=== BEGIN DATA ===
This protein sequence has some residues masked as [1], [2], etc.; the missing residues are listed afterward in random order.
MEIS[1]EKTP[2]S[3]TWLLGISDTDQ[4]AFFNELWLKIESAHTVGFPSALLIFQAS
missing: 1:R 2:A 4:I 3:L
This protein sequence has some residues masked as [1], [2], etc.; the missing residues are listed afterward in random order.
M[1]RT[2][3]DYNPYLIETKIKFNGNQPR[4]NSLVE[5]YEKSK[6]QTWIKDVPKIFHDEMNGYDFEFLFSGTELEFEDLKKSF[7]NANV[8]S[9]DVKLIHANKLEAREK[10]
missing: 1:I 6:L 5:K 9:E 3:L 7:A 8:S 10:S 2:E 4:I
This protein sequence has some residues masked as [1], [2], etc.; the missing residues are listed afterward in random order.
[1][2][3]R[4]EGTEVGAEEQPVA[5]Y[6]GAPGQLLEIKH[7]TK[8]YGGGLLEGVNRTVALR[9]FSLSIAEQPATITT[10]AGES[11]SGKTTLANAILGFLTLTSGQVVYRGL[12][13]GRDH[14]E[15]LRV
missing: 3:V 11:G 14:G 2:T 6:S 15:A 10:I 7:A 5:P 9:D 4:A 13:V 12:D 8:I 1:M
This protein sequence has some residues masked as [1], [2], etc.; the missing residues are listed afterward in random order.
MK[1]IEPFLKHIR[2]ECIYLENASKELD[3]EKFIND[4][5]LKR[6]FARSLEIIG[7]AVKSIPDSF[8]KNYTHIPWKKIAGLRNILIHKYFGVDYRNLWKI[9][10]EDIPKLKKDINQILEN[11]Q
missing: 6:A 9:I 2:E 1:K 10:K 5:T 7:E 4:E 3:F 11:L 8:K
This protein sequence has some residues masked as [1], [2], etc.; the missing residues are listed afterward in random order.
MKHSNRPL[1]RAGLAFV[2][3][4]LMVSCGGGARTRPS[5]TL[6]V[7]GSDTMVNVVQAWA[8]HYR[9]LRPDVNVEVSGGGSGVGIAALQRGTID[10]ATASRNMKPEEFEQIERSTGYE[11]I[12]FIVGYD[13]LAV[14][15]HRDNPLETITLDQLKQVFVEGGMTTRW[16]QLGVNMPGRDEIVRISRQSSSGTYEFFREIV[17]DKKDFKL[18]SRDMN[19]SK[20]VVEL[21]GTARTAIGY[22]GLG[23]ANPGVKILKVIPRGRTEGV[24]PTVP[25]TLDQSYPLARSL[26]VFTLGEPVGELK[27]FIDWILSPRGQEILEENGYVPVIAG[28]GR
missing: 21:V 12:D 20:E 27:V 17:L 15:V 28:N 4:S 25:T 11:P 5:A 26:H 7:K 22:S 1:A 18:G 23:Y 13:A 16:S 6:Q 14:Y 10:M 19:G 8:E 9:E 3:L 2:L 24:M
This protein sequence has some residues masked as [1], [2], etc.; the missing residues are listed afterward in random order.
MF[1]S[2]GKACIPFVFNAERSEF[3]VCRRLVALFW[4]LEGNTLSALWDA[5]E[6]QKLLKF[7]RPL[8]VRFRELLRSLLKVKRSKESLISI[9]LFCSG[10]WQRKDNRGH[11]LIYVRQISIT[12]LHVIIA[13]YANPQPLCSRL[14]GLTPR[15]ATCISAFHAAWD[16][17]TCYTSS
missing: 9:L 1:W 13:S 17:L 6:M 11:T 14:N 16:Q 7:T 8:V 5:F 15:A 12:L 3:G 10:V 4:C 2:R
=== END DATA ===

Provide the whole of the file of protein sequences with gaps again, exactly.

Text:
This protein sequence has some residues masked as [1], [2], etc.; the missing residues are listed afterward in random order.
MEIS[1]EKTP[2]S[3]TWLLGISDTDQ[4]AFFNELWLKIESAHTVGFPSALLIFQAS
missing: 1:R 2:A 4:I 3:L
This protein sequence has some residues masked as [1], [2], etc.; the missing residues are listed afterward in random order.
M[1]RT[2][3]DYNPYLIETKIKFNGNQPR[4]NSLVE[5]YEKSK[6]QTWIKDVPKIFHDEMNGYDFEFLFSGTELEFEDLKKSF[7]NANV[8]S[9]DVKLIHANKLEAREK[10]
missing: 1:I 6:L 5:K 9:E 3:L 7:A 8:S 10:S 2:E 4:I
This protein sequence has some residues masked as [1], [2], etc.; the missing residues are listed afterward in random order.
[1][2][3]R[4]EGTEVGAEEQPVA[5]Y[6]GAPGQLLEIKH[7]TK[8]YGGGLLEGVNRTVALR[9]FSLSIAEQPATITT[10]AGES[11]SGKTTLANAILGFLTLTSGQVVYRGL[12][13]GRDH[14]E[15]LRV
missing: 3:V 11:G 14:G 2:T 6:S 15:A 10:I 7:A 5:P 9:D 4:A 13:V 12:D 8:I 1:M
This protein sequence has some residues masked as [1], [2], etc.; the missing residues are listed afterward in random order.
MK[1]IEPFLKHIR[2]ECIYLENASKELD[3]EKFIND[4][5]LKR[6]FARSLEIIG[7]AVKSIPDSF[8]KNYTHIPWKKIAGLRNILIHKYFGVDYRNLWKI[9][10]EDIPKLKKDINQILEN[11]Q
missing: 6:A 9:I 2:E 1:K 10:K 5:T 7:E 4:E 3:F 11:L 8:K
This protein sequence has some residues masked as [1], [2], etc.; the missing residues are listed afterward in random order.
MKHSNRPL[1]RAGLAFV[2][3][4]LMVSCGGGARTRPS[5]TL[6]V[7]GSDTMVNVVQAWA[8]HYR[9]LRPDVNVEVSGGGSGVGIAALQRGTID[10]ATASRNMKPEEFEQIERSTGYE[11]I[12]FIVGYD[13]LAV[14][15]HRDNPLETITLDQLKQVFVEGGMTTRW[16]QLGVNMPGRDEIVRISRQSSSGTYEFFREIV[17]DKKDFKL[18]SRDMN[19]SK[20]VVEL[21]GTARTAIGY[22]GLG[23]ANPGVKILKVIPRGRTEGV[24]PTVP[25]TLDQSYPLARSL[26]VFTLGEPVGELK[27]FIDWILSPRGQEILEENGYVPVIAG[28]GR
missing: 21:V 12:D 20:E 27:V 17:L 15:V 28:N 4:S 25:T 11:P 5:A 26:H 7:K 22:S 1:A 18:G 23:Y 13:A 16:S 6:Q 14:Y 10:M 19:G 8:E 9:E 3:L 2:L 24:M
This protein sequence has some residues masked as [1], [2], etc.; the missing residues are listed afterward in random order.
MF[1]S[2]GKACIPFVFNAERSEF[3]VCRRLVALFW[4]LEGNTLSALWDA[5]E[6]QKLLKF[7]RPL[8]VRFRELLRSLLKVKRSKESLISI[9]LFCSG[10]WQRKDNRGH[11]LIYVRQISIT[12]LHVIIA[13]YANPQPLCSRL[14]GLTPR[15]ATCISAFHAAWD[16][17]TCYTSS
missing: 9:L 1:W 13:S 17:L 6:M 11:T 14:N 16:Q 7:T 8:V 5:F 15:A 12:L 3:G 10:V 4:C 2:R